C is the correct answer.

This is due to the fact that if we are adding functions then the x must be in the domain of both of the functions all the time. This is because when adding functions x must be present in both.

As for D it is possible to have x in the domain of g even if it is not in the domain of f/g since in this case it would be possible for g to equal zero but if f/g and g is zero then this would mean that you are dividing by zero and that would not be possible. But g by itself would include that x value.

A is not true since the product of the variables does not constitute that it will be the domain of fg, that is not how math works when combining functions.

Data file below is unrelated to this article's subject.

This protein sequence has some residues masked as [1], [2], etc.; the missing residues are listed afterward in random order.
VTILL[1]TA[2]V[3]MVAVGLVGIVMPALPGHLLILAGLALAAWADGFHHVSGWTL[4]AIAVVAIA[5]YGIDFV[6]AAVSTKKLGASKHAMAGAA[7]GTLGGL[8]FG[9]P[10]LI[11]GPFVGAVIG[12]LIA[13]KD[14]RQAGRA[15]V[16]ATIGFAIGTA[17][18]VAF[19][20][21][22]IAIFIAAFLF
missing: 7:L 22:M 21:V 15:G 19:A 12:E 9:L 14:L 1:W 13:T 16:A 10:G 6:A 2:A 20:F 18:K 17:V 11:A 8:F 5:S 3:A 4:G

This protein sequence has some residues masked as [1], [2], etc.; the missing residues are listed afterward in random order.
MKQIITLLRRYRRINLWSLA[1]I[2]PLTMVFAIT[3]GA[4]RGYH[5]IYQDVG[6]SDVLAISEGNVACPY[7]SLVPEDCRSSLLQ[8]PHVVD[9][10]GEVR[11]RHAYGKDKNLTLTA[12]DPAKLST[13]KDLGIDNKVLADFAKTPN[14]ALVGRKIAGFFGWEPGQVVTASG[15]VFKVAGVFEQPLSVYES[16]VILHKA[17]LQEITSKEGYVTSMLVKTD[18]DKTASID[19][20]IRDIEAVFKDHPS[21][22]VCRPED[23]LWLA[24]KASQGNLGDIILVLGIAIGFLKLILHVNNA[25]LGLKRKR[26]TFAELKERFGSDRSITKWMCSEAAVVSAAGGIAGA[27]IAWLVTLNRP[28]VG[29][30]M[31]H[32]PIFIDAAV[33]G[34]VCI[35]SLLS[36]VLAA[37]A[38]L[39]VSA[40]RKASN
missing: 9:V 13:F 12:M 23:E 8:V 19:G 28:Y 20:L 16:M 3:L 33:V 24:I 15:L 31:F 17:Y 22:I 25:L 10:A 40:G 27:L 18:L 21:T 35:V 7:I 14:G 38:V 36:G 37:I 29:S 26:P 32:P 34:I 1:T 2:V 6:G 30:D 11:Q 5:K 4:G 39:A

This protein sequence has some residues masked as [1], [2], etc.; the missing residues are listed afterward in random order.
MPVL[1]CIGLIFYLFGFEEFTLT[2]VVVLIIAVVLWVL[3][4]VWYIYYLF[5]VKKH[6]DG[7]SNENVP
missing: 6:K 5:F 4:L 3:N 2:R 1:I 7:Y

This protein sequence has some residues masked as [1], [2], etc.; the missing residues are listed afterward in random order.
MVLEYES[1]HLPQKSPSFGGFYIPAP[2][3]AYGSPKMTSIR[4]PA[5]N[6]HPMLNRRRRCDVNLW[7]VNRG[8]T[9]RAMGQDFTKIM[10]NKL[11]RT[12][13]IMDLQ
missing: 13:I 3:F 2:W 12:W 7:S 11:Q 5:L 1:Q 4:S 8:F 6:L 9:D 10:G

B is also sometimes not true since X being in the domain of one function does not mean that it will be in the domain of g which would mean that f-g might not exist at x due to it being outside the domain

So in short if x is in the domain f+g, f-g then it is in the domain of both f and g. But if x is in f but not g means that x does not exist in f+g or f-g. Im sorry if this is confusing msg me if you need more help.

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